A severed finger is a serious injury that can significantly change how you use your hands.
Functional recovery in the surgical treatment of tennis elbow: side-to-side versus tendon-to-bone attachment using a knotless suture anchor, a randomized controlled trial
Lateral epicondylitis of the elbow sometimes does not respond to conservative treatment and requires surgical intervention. Many different surgical techniques have been described. The aim of this randomized study was to compare functional outcomes of open side-to-side suturing of the tendon with tendon-to-bone fixation with a knotless suture anchor.
A mallet finger, sometimes called “baseball finger” because it can be common in baseball players, is a deformity of the finger typically caused by injury. You may have a mallet finger if you’ve recently jammed, cut, or broken your fingertip. Most likely, a hard object like a ball struck the tip of your finger or your finger was bent forcefully when lifting a heavy object or performing a daily task.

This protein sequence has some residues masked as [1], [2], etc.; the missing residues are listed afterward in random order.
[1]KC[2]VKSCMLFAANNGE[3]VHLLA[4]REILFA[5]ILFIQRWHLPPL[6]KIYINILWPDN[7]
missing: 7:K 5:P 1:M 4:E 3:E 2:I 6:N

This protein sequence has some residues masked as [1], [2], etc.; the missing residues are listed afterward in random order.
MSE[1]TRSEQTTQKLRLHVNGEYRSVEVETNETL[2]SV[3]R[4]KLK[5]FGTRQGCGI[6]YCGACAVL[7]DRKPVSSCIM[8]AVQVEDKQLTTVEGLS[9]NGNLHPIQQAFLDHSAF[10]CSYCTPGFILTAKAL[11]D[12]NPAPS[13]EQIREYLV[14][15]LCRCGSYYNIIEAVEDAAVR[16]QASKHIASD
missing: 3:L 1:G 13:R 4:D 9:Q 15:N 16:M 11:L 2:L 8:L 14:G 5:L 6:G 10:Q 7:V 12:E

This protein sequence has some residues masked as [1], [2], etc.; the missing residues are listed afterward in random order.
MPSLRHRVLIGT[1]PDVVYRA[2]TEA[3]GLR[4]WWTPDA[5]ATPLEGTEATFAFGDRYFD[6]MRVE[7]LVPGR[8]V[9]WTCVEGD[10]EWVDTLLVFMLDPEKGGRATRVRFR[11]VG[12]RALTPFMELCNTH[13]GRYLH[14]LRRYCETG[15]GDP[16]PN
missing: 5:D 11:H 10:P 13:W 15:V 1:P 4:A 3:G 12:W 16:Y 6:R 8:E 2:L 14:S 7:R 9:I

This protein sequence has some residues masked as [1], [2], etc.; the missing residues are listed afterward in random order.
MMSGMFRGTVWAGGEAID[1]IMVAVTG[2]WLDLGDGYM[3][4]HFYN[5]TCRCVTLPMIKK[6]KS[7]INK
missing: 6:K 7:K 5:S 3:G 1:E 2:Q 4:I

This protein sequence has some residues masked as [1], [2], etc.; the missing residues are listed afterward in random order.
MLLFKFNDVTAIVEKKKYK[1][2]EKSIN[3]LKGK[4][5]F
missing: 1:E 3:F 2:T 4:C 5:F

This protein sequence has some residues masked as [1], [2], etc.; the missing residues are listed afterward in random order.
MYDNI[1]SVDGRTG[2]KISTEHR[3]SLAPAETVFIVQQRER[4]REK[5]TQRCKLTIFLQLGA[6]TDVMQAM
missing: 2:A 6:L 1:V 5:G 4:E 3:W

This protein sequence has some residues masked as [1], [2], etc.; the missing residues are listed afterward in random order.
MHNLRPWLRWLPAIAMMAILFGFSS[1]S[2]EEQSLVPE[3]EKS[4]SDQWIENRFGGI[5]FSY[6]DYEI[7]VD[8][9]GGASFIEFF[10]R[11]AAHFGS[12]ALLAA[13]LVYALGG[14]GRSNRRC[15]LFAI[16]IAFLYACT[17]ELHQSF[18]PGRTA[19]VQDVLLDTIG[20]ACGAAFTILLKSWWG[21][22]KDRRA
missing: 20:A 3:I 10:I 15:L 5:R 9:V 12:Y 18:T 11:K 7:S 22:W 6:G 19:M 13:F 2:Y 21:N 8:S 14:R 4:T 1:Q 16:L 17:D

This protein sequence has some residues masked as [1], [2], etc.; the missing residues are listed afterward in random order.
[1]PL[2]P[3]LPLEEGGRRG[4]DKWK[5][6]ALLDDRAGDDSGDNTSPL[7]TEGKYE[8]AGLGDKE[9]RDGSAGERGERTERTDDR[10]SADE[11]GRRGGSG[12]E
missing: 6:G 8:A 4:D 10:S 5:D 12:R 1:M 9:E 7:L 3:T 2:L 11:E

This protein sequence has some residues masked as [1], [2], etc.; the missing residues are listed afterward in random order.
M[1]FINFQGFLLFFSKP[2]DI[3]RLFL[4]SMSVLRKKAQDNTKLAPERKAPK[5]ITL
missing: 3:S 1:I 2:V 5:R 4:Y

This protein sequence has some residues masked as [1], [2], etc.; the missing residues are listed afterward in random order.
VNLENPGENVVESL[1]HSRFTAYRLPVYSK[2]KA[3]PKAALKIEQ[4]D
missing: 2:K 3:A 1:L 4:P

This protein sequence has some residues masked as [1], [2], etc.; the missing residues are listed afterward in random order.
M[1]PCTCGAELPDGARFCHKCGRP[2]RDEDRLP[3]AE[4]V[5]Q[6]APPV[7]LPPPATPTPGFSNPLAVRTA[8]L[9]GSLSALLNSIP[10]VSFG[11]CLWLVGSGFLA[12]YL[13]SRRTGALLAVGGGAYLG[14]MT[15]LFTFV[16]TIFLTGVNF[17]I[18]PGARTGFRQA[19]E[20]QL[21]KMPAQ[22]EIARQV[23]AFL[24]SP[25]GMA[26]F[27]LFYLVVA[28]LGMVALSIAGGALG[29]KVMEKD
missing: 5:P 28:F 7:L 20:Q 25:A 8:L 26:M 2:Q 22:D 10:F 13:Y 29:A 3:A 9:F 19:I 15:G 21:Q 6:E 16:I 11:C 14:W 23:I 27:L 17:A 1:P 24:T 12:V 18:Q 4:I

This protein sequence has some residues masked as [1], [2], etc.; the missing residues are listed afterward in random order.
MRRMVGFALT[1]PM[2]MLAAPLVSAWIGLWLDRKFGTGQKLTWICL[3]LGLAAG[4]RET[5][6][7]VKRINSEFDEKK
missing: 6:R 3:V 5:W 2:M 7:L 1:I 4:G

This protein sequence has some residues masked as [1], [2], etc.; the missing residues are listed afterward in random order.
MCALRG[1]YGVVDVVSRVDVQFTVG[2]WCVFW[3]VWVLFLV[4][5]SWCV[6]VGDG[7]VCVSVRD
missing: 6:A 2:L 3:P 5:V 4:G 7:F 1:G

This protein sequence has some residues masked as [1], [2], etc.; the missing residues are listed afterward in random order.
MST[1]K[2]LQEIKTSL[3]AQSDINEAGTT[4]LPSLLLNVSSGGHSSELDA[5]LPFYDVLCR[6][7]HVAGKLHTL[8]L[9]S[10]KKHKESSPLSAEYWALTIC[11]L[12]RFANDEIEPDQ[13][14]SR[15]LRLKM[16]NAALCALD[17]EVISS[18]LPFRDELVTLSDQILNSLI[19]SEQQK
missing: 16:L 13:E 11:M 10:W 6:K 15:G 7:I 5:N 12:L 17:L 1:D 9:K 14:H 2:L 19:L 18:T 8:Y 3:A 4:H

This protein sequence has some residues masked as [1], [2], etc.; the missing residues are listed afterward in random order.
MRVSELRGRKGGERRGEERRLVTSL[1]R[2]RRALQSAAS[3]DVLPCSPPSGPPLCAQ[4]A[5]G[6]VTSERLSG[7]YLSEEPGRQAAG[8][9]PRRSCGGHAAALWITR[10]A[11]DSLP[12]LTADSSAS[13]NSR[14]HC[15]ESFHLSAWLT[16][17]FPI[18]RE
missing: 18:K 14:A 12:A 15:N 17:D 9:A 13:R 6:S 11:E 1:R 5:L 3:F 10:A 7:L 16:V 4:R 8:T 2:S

Some conditions cause the finger or toe joint tissue to thicken, which makes movement difficult. This, in turn, may affect how the joint bends, leading to a locking sensation. The potential causes of this include injury and arthritis.
Early Joint Use Following Elbow Dislocation Limits Range-of-Motion Loss and Tissue Pathology in Posttraumatic Joint Contracture
A Corresponding Point Measurement System Provides Reliable Measurement of Displacement for Medial Epicondyle Fractures